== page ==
As Fed Raises Rates 0.25%, Savings Rates Set to Rise, Too

Some experts say now would be a good time to lock in a much better savings rate on your accounts.

(Image credit: Getty)

The Federal Reserve raised rates again Wednesday, this time by a quarter point, bringing the federal funds rate to a target range of 4.75% to 5%. As interest rates rise, savings rates for high-yield savings accounts usually do, too. 

In fact, Greg McBride, chief financial analyst for Bankrate, noted, “Returns on savings accounts and CDs are the best in 15 years.” 

Should you get a new savings account now? 

Typically, as the federal funds rate is increased, banks will raise interest rates on high-yield accounts to stay competitive in the market and attract deposits, meaning you’re more likely to see these rate increases among smaller, online banks as opposed to brick-and-mortar institutions. 

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With rates on savings accounts already surpassing 5% in some cases, it's a good idea to park your cash in one of these top-yielding accounts to take advantage of rates while they're still high. As inflation continues to decline, savings rates could go down with it when the Fed starts lowering rates. 

McBride says, “With rates still rising and inflation now declining, it is the best of both worlds for savers.” He recommends consumers “consider locking in longer-term CDs, which are peaking now, and seek out one of the top-yielding savings accounts, which are pulling in more than 4% and are still rising.”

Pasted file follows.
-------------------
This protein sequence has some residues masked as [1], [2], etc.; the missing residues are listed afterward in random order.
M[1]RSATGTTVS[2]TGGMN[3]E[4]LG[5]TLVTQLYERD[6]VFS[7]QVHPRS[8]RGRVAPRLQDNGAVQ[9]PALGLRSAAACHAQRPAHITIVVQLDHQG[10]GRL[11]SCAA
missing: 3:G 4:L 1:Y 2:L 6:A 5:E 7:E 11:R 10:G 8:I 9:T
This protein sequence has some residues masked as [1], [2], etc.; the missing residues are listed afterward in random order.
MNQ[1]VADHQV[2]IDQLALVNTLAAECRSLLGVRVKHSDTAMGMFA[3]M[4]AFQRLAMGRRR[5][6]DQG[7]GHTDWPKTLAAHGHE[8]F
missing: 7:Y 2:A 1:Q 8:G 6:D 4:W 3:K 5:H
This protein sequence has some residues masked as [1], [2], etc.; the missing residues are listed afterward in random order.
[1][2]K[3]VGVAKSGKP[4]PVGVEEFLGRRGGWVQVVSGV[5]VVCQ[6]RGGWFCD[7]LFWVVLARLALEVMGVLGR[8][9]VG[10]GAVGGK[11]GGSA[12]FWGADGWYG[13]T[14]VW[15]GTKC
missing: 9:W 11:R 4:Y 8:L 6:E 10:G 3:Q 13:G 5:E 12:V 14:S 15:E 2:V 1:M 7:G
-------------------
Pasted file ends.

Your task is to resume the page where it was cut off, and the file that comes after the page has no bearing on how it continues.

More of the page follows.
Below are today’s high-yield savings rates. If you’re earning a low rate on your savings account, now is a good time to gain massively with the best rates. While the national average yield for savings accounts is only 0.23% APY, high-yield accounts offer much more than that, with some rates over 5%.  

Wednesday’s Fed action means rates on mortgages, credit card APRs and other loans will also increase.

This is the ninth time the Fed has increased the fed funds rate since March 2022 in an attempt to combat high inflation by driving spending down as consumers realize higher commercial interest rates.

Consumers looking for higher savings rates should act soon, though, as some on Wall Street are speculating that the Fed will start cutting rates, to 3.84% by March of 2024 and 3.2% a year later. “The markets are screaming that we’re going to see rate cuts,” says New York City financial adviser Eric Beiley. This is because inflation has fallen from 9.1% at its high, to 6%, and given banks’ recent failings, they could also start cutting back on lending. 

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Erin Bendig
Personal Finance Writer

Erin pairs personal experience with research and is passionate about sharing personal finance advice with others. Previously, she was a freelancer focusing on the credit card side of finance, but has branched out since then to cover other aspects of personal finance. Erin is well-versed in traditional media with reporting, interviewing and research, as well as using graphic design and video and audio storytelling to share with her readers.